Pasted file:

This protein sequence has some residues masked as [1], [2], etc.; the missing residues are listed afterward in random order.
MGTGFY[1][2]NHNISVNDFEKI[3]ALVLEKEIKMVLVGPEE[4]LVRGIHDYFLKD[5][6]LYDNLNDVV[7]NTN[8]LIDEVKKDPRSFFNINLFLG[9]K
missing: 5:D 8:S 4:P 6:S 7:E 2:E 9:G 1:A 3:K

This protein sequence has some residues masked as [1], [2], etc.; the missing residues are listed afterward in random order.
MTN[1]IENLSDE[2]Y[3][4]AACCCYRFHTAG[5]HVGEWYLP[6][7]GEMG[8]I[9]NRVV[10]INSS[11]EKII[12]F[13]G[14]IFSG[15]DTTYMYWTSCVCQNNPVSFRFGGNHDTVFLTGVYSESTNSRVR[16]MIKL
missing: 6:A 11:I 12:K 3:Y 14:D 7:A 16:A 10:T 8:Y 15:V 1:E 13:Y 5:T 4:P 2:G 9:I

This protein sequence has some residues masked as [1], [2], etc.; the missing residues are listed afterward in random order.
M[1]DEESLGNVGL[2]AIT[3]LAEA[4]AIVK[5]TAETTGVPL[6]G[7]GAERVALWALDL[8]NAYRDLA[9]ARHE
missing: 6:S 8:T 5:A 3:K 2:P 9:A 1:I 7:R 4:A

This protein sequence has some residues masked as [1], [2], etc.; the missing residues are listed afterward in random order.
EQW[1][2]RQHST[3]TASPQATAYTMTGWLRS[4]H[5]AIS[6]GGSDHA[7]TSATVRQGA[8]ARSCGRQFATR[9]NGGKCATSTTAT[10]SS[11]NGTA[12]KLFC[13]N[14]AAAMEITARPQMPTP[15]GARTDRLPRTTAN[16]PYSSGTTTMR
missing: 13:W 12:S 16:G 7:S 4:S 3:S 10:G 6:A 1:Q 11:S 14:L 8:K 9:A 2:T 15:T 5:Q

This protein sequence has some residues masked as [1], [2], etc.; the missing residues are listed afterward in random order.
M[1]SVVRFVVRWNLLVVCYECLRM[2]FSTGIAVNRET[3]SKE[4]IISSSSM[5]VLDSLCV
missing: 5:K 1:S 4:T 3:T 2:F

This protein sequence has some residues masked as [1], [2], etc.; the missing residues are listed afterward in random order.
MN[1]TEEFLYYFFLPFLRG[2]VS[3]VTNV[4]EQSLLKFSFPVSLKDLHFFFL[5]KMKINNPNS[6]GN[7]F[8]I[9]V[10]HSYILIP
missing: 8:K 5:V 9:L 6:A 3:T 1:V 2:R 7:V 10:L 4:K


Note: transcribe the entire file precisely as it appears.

This protein sequence has some residues masked as [1], [2], etc.; the missing residues are listed afterward in random order.
MGTGFY[1][2]NHNISVNDFEKI[3]ALVLEKEIKMVLVGPEE[4]LVRGIHDYFLKD[5][6]LYDNLNDVV[7]NTN[8]LIDEVKKDPRSFFNINLFLG[9]K
missing: 5:D 8:S 4:P 6:S 7:E 2:E 9:G 1:A 3:K

This protein sequence has some residues masked as [1], [2], etc.; the missing residues are listed afterward in random order.
MTN[1]IENLSDE[2]Y[3][4]AACCCYRFHTAG[5]HVGEWYLP[6][7]GEMG[8]I[9]NRVV[10]INSS[11]EKII[12]F[13]G[14]IFSG[15]DTTYMYWTSCVCQNNPVSFRFGGNHDTVFLTGVYSESTNSRVR[16]MIKL
missing: 6:A 11:I 12:K 3:Y 14:D 7:A 16:A 10:T 8:Y 15:V 1:E 13:Y 5:T 4:P 2:G 9:I

This protein sequence has some residues masked as [1], [2], etc.; the missing residues are listed afterward in random order.
M[1]DEESLGNVGL[2]AIT[3]LAEA[4]AIVK[5]TAETTGVPL[6]G[7]GAERVALWALDL[8]NAYRDLA[9]ARHE
missing: 6:S 8:T 5:A 3:K 2:P 9:A 1:I 7:R 4:A

This protein sequence has some residues masked as [1], [2], etc.; the missing residues are listed afterward in random order.
EQW[1][2]RQHST[3]TASPQATAYTMTGWLRS[4]H[5]AIS[6]GGSDHA[7]TSATVRQGA[8]ARSCGRQFATR[9]NGGKCATSTTAT[10]SS[11]NGTA[12]KLFC[13]N[14]AAAMEITARPQMPTP[15]GARTDRLPRTTAN[16]PYSSGTTTMR
missing: 13:W 12:S 16:G 7:S 4:S 3:S 10:G 6:A 1:Q 11:S 14:L 8:K 9:A 2:T 15:T 5:Q

This protein sequence has some residues masked as [1], [2], etc.; the missing residues are listed afterward in random order.
M[1]SVVRFVVRWNLLVVCYECLRM[2]FSTGIAVNRET[3]SKE[4]IISSSSM[5]VLDSLCV
missing: 5:K 1:S 4:T 3:T 2:F

This protein sequence has some residues masked as [1], [2], etc.; the missing residues are listed afterward in random order.
MN[1]TEEFLYYFFLPFLRG[2]VS[3]VTNV[4]EQSLLKFSFPVSLKDLHFFFL[5]KMKINNPNS[6]GN[7]F[8]I[9]V[10]HSYILIP
missing: 8:K 5:V 9:L 6:A 3:T 1:V 2:R 7:V 10:L 4:K